42's in the sand going around all the trails it would get tough to steer with it locked. I would never do it with a diesel. Waaaaay too much weight in front for a "Lincoln locker"
 

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Also- unless an off road only rig, the hubs/spindles must be changed to allow the axle to be disconnected from the hubs or it will cause sever steering issues and really excessive wear on the street.
Actually, the lunchbox lockers are barely detectable in the front with the hubs locked in with the transfer case in 2wd. I mean the ONLY time you know it's there in 2wd is if you slam on the brakes and one tire skids, and the other doesn't. Then the spinning side will ratchet the locker making a buzzing sound. Shouldn't hurt the locker, though. Just sounds funny.

Full case Detroits have big fat springs that soak up the ratchet "slop" but require stout load to ratchet. This means you KNOW you have a locker up front with a full case Detroit, but the lunchbox lockers are invisible until the transfer case is locked in. I've installed a few on front applications, and NEVER unlock the hubs on my Sami. I've talked a few folks out of full case's in the front due to this.

As to lincoln lockers, in the rear, they handle great. But the wear you do on your tires will cost more than a locker. And they scrub pretty bad in parking lots. In the front of these trucks, I'd hesitate to do a locker anyhow lincoln or not, due to the 32 spline axleshafts. I *think* the d70u rears are 32 spline, too, but you can upgrade to 35 spline when you install your locker. Just get a 35 spline locker, and some junkyard 35 spline axle shafts. The spindle probably will need to be bored out a little, though. The d80's come with 35 spline, so I wouldn't worry too much about breaking axles.

A lincoln locker in the front is completely impractical if you EVER plan on going on the pavement. You'd HAVE to have a manual hub conversion, and the cost of it would make it ridiculous to not put a selectable or ratchet type locker in. Once you are that far it would be silly to not upgrade to 35 spline inner and outer shafts, and at that point you are talking BIG $$. Might as well get rid of the POS Dodge d60 alltogether and go to a kingpin 35 spline Ford d60.

BTW the "freespin" manual hub conversions come in both 32 spline and 35 spline types. If I remember correctly, you can get one from Dynatrac that uses 35 spline inner AND outers. Most d60's use 30 spline outers.
 

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I think i go lost in the this thread..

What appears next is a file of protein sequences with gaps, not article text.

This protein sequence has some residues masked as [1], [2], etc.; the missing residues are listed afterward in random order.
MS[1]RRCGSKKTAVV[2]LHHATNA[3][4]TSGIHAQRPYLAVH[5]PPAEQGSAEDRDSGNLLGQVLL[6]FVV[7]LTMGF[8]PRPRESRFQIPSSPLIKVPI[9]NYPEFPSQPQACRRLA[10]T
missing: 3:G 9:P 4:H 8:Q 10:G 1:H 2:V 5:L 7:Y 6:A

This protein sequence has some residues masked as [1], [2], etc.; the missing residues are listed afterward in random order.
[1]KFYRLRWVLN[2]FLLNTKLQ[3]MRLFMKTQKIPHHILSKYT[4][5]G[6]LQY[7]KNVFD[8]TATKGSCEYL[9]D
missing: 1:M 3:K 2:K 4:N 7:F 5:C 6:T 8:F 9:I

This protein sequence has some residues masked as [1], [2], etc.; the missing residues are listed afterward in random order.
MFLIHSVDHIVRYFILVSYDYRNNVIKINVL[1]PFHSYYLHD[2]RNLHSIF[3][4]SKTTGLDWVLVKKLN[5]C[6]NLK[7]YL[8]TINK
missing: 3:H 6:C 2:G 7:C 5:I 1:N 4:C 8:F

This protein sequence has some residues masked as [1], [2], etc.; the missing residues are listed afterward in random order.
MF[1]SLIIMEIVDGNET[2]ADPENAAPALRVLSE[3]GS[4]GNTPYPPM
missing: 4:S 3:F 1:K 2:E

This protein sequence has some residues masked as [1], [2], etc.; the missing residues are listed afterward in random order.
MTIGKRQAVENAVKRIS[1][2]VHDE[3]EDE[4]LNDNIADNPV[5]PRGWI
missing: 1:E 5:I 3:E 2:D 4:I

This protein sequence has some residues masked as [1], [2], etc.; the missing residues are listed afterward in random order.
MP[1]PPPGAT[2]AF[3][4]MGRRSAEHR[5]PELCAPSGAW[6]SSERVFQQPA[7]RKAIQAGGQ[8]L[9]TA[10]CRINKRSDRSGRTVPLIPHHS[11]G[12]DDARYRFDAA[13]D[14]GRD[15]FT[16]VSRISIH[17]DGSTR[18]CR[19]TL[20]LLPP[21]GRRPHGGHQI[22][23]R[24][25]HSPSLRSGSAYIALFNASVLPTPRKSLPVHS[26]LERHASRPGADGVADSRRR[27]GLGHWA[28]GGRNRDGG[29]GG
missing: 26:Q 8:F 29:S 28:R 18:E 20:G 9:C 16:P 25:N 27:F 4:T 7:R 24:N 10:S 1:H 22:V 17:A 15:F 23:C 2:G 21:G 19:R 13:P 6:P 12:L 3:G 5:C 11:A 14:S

why would it be bad to have powertrax in the front with a CAD?
ok the powertrax sense that one axle is slipping and lock..so the the other half axle isn't connected.. this would turn the driveshaft, but doesn't happen anyway? this would in turn drive the transfer case?

as far as handling the CTD..I'm not sure this would be a problem either. not a 100% sure here but I have destroyed the anti-spin in my 1500 with a 318 and 5 speed..replaced the a powertrax..no problems since! I sure with my 2500 had a limited slip in the rear..

-dkenny
 

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The CAD disconnects one axleshaft which makes the spider gears walk. The purpose of this is to prevent the axles from driving the ring and pinion gears. The r&p is where all the drag is with the front axle engaged since it's a "hypoid" type gearset. Straight cut spider/sidegears drag VERY little, so it gains you fuel efficiency to disconnect one side. ADD on Toyota's are the same story.

Here's where the problems come in; if you put a Detroit full case in front, it WILL spin the r&p due to the stout preload springs which will make the left tire pull. If you put a lockright or any other "lunchbox" type locker, the side that is connected (driver's) will spin continuously. A little buzz from stuffing the brakes is no big deal, but grinding it CONSTANTLY every time you drive is no good. With a posi, the clutchpacks will burn up for the same reason.

The reason a selectable is OK with a CAD or ADD equipped truck is that when unlocked, the spider gears simply walk like it did with the stock carrier. A locker is really hard on axleshafts no matter the type, so with puny 32 spline fronts and a heavy front end, I'd be hesitant to put a locker up front anyhow without costly axleshaft upgrades.

Anyhow, I took ADVANTAGE of the CAD unit by making it selectable manually. This allows me to lock it in or out from the driver's seat as if I locked my hubs, and I can shift into 4x smooth as silk at 60mph when it's already engaged, and also shift into low range without engaging the front axle. Lemons to lemonade, and the Dodge axle is certainly a lemon as far as Dana 60's go. At least it's not 30 (!!) spline inner like some were.
 

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thanks guys that helped alot now i know wat i can do without screwin up my truck :worthy: im not to great wit everything yet but im catchin on slowly but surely